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Do I have to accept an offer if made?

Discussion in 'Career clinic' started by nbp101, May 20, 2019.

  1. nbp101

    nbp101 New commenter

    Hi All

    This may sound like a very obvious question to ask, but if, having been put through to the final stages of an interview and been asked if I am still a serious candidate, can I then withdraw my application after this point?

    Can I request time to consider the offer or must I accept before leaving?

    I ask as 2 positions will cross over in their timings and it's sods law that the job I really want will likely only be shortlisted as I am sat in the afternoon session of the interview ((assuming I get this far).

    I am aware that ethically this is not accepted, but legally, am I comitted?

    Thank you
  2. mothorchid

    mothorchid Star commenter

    Could you say something like "I really like your school, but may I consider the offer for 24 hours as I need to talk any changes over with my family in detail."?
    I don't know whether you really need to accept it at once. I think it would be fair if you were given 24 hours, but not much more than this.
    Good luck.
    JohnJCazorla and nbp101 like this.
  3. lilachardy

    lilachardy Star commenter

    You can ask for 24 hours to consider it, but they don't have to allow it.
    They can demand a decision straight away, so they can then let down the other candidates.
    phlogiston, bonxie and Lara mfl 05 like this.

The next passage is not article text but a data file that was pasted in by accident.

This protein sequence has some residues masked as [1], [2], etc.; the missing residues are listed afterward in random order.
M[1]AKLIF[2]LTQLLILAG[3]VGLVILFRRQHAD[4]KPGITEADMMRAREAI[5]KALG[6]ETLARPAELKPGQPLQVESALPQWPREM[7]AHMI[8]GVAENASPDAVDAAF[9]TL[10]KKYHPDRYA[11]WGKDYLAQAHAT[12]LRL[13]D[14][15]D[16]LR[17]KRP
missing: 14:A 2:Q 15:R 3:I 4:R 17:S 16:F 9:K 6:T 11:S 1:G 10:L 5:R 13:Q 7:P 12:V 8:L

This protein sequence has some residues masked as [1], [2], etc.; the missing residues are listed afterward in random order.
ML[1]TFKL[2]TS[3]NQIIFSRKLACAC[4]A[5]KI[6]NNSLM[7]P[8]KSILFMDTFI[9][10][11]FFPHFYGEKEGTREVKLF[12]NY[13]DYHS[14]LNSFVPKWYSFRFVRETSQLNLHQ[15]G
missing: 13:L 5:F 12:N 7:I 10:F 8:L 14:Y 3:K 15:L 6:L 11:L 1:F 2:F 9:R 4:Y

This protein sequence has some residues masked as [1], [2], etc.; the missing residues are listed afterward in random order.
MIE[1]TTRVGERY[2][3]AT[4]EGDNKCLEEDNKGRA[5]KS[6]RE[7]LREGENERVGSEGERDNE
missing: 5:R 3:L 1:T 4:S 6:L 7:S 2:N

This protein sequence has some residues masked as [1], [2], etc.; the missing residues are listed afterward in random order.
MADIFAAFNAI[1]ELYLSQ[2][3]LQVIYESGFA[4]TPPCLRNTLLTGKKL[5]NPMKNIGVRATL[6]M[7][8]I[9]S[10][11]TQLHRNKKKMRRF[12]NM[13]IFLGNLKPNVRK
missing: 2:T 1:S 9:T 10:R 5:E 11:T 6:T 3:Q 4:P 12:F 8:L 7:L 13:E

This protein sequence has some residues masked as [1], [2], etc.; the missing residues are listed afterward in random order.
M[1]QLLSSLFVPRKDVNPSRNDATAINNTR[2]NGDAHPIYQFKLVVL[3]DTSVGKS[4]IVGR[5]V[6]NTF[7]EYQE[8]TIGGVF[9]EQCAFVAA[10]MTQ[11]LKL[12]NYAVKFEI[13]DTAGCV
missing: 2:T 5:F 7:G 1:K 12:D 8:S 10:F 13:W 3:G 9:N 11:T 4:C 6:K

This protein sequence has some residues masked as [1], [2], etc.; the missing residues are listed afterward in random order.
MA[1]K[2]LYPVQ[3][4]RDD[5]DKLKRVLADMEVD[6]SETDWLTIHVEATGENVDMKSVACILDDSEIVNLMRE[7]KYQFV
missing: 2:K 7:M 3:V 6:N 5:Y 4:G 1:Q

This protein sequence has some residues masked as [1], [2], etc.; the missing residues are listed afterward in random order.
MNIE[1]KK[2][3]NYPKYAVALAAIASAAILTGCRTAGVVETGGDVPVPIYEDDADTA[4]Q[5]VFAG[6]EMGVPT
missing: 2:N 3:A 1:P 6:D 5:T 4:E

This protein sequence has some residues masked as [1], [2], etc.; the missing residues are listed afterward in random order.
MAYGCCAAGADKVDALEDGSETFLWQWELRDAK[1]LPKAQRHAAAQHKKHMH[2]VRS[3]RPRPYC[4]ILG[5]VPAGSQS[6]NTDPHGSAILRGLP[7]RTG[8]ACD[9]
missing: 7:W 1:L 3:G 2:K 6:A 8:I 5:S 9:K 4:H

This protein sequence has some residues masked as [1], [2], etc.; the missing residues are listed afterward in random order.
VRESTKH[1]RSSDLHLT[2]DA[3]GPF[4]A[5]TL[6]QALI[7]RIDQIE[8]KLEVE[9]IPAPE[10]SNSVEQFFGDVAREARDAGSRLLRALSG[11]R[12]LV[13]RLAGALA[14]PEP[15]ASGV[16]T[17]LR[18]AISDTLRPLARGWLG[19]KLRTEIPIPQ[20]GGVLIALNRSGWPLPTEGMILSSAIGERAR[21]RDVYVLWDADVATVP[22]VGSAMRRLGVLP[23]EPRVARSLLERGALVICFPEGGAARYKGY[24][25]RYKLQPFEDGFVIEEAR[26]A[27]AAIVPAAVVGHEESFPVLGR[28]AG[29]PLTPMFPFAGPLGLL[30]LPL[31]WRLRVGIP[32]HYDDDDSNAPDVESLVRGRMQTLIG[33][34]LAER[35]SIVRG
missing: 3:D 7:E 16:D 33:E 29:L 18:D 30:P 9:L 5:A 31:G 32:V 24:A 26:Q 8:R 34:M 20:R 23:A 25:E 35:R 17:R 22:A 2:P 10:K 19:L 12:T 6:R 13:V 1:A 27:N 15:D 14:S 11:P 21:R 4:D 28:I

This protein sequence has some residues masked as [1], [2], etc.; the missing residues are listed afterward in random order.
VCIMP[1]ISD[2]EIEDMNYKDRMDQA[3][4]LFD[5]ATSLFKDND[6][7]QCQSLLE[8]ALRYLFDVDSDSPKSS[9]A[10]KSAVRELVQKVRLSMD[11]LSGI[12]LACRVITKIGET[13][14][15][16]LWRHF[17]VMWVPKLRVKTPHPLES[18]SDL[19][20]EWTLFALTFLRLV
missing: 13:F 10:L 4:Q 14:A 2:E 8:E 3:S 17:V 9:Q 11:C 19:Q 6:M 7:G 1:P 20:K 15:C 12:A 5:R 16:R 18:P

4. Lara mfl 05

    Lara mfl 05 Star commenter

    As others have said, you can ask, but as it's so close to resignation dates, schools will be keen to appoint straight away and know they have a teacher for the class in September. Much depends on how keen they are. If they really feel you're by far the better candidate they may be prepared to give you a little time to 'consult with family', but also they'll be worried about losing their second choice too who could also have another interview and be unavailable.

    This is what makes teaching interviews somewhat different- with certain resignation dates and worry about needing a teacher to stand in front of the class on that all important first day of term. Other jobs have some leeway as to starting dates and and of course there is a definite 'recruiting time of year' as opposed to being spread out across the year.
    Sundaytrekker likes this.
  5. wilmamendonca

    wilmamendonca New commenter

    Can one withdraw after accepting the offer (written intent letter) but not yet signed the contract? With multiple offers possible, the one job offer that you really want may come after the intent letter for another job is signed.
  6. DYNAMO67

    DYNAMO67 Lead commenter

    No you can’t. Your training provider shouldn’t even provide s reference really as you aren’t available to accept a job once you’ve accepted another.

    Then you’ve got the moral issue.
    agathamorse and Lara mfl 05 like this.
  7. DYNAMO67

    DYNAMO67 Lead commenter

    Likewise, you shouldn’t even apply or attend an interview once you’ve accepted another job as you can’t contractually take up the job being offered.... its wrong to put the new school in that position
  8. MrMedia

    MrMedia Star commenter